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An Open Letter to Diane James

Politics is a messy business and that applies to every party. UKIP has suffered from considerable tumult since the Referendum, but which party hasn’t?

Whether someone else should have been leader, and whether they would have proved a better outcome, will now never be known. Water. Bridge.

It seems that would-be heroes and villains have suffered and I am not going to suggest who falls into which category here, as I am not close enough to it.

But there is one thing I can point out. There are only two political parties I have ever voted for in my lifetime – it being the twenty something anniversary of my thirty fifth birthday (plus VAT at the standard rate).

Now both those parties have had female leaders elected by their members. That gives me great pleasure as, confidentially, I have liked females for a very long time. It is in the nature of la différence, actually I think it should be les différences, but assume the French know these things better in their language. But ‘vive’ it, or even them, whatever…

The two UK-wide political parties most associated with fiscal responsibility, accountability, pragmatism and propriety, have been the ones which produced female leaders. You know which parties they are. Unfortunately the older established party was charmed by the artificiality of Blair, precisely at the very point when his own party had lost faith in him. Extraordinarily unfortunate timing by ‘the great and good’, most of whom can rarely be relied upon to think clearly.

In consequence, a lightweight who saw himself as ‘Son of Blair’ came to lead this older party. Precisely in response, the newer of these two parties took off like a rocket – as those wise heads, who were able to learn from the past, groaned in unison: ‘You must be joking! No more!’ Four million of us! We know who we are…

This faux-Blairite chimera still remained ingrained in a lot of folk who tacitly came to the conclusion that it was more important to win, and then manage badly, than it was to demonstrate to the electorate that it was better to run things well and be patient for slightly longer – until the less adaptable types were won round – or died. A better approach would then be appreciated by the electorate at large for as long as a generation. The ‘head-in-the-sand’ types were the ones who wanted a quick fix. A quick fix is not always a good one. This may be illustrated thusly:


Now we can examine the other parties. But first, a safety warning: Please place any glasses, from which you might be drinking, safely on a level surface. OK? Now, these parties? One, the so-called Liberals and the other, the so-called Labour. We can take a break here for a few moments, if you want to laugh uncontrollably…

All back again with nothing spilled? Good, I will resume.

By all means use your wife’s stockings to effect a temporarily repair for a broken fan belt on your car, so that you can drive to the nearest garage for help. But don’t then think the matter is solved and leave that solution in place for the next ten years. That would be typical Labour strategy!

In contrast, the Liberals would simply have given all her stockings away in the first place, so there would be nothing left to implement the above remedy – only a few pairs of smelly broken sandals.

These political parties are designer-built for life’s losers. They both actually used positive discrimination techniques to redress what they saw as an imbalance, but what did they get? A ghastly bunch of self-seeking, mostly ugly, brainless, clueless harridans, the like of which we had not seen before. Hopefully, now, after all their abject failures, this will never be witnessed again, especially by our impressionable children and grandchildren.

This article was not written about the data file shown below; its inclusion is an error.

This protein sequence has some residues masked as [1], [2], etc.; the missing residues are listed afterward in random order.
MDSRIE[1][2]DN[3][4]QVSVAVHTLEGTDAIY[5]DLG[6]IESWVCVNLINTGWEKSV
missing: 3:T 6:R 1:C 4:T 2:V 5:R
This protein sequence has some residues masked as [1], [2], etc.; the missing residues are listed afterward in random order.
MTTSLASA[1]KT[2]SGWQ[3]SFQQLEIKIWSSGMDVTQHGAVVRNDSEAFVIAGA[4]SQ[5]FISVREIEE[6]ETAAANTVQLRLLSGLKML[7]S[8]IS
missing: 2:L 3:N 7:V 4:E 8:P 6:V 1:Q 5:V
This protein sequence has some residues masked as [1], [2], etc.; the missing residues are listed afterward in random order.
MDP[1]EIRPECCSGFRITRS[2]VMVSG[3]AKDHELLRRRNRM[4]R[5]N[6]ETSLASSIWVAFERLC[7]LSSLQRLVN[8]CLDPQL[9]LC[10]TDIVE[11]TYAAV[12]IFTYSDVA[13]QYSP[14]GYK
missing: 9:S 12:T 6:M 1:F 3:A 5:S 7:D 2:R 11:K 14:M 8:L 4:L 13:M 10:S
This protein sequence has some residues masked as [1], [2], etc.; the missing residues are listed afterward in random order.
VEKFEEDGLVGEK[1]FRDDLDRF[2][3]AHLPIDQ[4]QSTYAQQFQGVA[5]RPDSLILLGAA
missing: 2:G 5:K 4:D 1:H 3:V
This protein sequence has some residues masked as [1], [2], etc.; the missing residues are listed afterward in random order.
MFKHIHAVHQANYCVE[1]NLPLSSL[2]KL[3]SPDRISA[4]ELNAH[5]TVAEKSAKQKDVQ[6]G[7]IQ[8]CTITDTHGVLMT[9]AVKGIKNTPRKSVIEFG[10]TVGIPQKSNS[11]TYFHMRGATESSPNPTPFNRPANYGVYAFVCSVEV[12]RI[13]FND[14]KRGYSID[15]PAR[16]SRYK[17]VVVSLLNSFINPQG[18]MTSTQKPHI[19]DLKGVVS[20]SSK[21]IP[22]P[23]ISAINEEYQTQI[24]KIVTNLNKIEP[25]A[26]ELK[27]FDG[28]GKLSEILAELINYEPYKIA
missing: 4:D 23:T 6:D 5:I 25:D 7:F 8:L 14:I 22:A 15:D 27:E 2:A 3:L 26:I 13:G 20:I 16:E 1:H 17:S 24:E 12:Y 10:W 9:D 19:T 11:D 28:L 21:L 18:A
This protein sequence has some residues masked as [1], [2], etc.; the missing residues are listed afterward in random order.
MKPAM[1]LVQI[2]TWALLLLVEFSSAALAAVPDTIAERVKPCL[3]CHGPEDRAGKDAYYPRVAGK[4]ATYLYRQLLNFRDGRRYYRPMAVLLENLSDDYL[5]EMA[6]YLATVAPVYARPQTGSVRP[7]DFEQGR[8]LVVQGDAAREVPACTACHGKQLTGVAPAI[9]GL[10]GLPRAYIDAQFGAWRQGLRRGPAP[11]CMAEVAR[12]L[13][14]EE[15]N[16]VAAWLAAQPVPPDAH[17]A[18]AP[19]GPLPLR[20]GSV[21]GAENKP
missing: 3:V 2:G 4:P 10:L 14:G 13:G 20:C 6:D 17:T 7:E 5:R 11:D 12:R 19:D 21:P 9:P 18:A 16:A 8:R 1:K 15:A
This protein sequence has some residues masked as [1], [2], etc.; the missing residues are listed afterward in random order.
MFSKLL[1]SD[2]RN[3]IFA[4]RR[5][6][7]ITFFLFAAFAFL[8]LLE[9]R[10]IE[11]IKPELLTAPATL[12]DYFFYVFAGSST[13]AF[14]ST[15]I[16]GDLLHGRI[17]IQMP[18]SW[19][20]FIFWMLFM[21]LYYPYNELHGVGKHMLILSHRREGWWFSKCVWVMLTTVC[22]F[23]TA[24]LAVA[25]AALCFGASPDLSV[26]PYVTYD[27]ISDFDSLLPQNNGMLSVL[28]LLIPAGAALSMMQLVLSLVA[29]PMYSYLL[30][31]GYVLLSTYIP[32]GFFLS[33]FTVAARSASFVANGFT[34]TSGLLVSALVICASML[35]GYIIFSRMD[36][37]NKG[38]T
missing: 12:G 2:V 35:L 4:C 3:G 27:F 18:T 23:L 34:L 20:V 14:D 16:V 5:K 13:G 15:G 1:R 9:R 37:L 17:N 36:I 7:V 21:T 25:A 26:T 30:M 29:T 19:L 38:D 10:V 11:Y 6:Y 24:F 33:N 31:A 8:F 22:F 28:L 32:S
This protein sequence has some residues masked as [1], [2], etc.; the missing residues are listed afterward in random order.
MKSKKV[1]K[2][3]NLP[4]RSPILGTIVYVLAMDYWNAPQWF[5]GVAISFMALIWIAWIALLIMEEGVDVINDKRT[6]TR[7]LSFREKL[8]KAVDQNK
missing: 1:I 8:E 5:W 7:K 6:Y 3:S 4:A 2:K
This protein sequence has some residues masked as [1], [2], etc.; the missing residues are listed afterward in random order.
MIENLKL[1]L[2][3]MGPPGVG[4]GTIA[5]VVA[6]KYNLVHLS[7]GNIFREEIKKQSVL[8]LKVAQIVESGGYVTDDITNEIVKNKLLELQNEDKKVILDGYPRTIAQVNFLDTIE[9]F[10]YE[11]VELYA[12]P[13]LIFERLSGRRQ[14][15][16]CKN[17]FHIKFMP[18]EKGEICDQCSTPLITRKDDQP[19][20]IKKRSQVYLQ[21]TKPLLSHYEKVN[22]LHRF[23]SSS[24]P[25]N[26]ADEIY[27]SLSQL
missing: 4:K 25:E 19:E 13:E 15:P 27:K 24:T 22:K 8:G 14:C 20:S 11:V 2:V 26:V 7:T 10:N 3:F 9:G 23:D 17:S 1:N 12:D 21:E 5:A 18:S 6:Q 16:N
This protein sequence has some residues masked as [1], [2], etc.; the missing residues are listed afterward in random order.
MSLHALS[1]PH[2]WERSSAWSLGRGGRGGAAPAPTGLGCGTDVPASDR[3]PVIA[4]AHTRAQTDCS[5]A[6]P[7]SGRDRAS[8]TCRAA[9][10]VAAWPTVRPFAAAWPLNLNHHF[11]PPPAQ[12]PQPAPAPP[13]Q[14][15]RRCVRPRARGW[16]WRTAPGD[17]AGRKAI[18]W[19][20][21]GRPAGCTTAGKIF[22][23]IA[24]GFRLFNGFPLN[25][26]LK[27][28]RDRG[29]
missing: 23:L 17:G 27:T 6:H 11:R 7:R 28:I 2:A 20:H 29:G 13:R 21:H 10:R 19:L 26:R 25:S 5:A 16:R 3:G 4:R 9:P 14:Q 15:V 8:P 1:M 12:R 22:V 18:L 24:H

It is laughable, isn’t it? Those feckless poseurs, the politically correct, the virtue signallers, the bed wetters, couldn’t even run a whelk stall.

They would happily label us as the ‘far right’, ‘bigots’, ‘racists’, ‘xenophobic’, ‘fascists’, ‘of lower cognitively ability’, ‘vile’, ‘ignorant’, ‘unrefined’, ‘uneducated’, ‘tribalist’, ‘homophobic’, ‘binary thinking’, ‘abhorrent’, the list goes on.

By simply using any one of these words, they think they have won their argument by default, and expect us to respond with instant capitulation: Did you say ‘Islamophobic’? OK, you win!

They have more trigger words than a Smith and Wesson catalogue (oops, gun reference, Trump!) We have not even got to ‘Zionist’ yet and I am sure that ‘untermensch’ will creep in soon, despite its etymological roots.

But there is a very good reason why they use all these trigger words. They have no genuine arguments to employ. All they require is a ‘buzzword’ card.

Why don’t we label them all as ‘far-left’ and have done. ‘Far-left’ starts just before you get to Kenneth Clark. Never trust a man with blue suits and brown shoes. My mother told me this when I was young and she is now 98 – so don’t even think of arguing!

Is it not ironic that the parties, which claim to stand up for women, instead repress them? It is called hypocrisy. Meanwhile, we, their implacable adversaries, actually appoint women who just get on with the job.

Our new battle cry could well be: ‘We have a leader. What do you have?’

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38 Comments on An Open Letter to Diane James

  1. Nice words as usual mr Cat, but sadly I won’t be voting for UKIP again, I was hoping that with the sad retirement of Nigel, UKIP would have moved as they say heaven and earth to keep up the momentum and would have sorted out it’s leadership problem within weeks and not the 3 month holiday it decided was better,the momentum and PR has now been lost and UKIP has just become another UK ten a penny political party with the same don’t care attitude and loss of drive, the next elections are the local and as I will never vote conservative again I won’t be voting at all,

    • Schrödinger's cat // September 28, 2016 at 3:25 pm // Reply

      Thank you, Mr Bulwinkle.

      I respect your opinion but would offer you one thought.